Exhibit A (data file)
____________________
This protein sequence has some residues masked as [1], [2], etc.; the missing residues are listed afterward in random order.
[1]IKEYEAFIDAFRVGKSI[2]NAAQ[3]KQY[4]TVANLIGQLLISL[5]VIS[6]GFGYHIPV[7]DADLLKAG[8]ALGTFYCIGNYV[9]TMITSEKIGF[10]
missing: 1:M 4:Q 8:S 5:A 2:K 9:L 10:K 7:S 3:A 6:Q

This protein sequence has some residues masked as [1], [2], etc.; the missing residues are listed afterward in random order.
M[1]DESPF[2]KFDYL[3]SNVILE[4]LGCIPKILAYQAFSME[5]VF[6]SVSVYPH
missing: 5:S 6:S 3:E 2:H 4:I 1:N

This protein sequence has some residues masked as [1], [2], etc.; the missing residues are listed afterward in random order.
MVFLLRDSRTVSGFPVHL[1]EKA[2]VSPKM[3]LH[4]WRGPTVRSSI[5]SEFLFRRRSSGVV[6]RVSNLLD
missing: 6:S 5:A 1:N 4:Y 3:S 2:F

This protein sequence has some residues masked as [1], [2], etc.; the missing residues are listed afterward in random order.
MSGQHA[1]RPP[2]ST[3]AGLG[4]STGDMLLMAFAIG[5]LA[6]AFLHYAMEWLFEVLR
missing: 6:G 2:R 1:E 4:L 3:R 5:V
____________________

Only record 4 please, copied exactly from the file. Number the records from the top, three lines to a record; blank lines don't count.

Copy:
This protein sequence has some residues masked as [1], [2], etc.; the missing residues are listed afterward in random order.
MSGQHA[1]RPP[2]ST[3]AGLG[4]STGDMLLMAFAIG[5]LA[6]AFLHYAMEWLFEVLR
missing: 6:G 2:R 1:E 4:L 3:R 5:V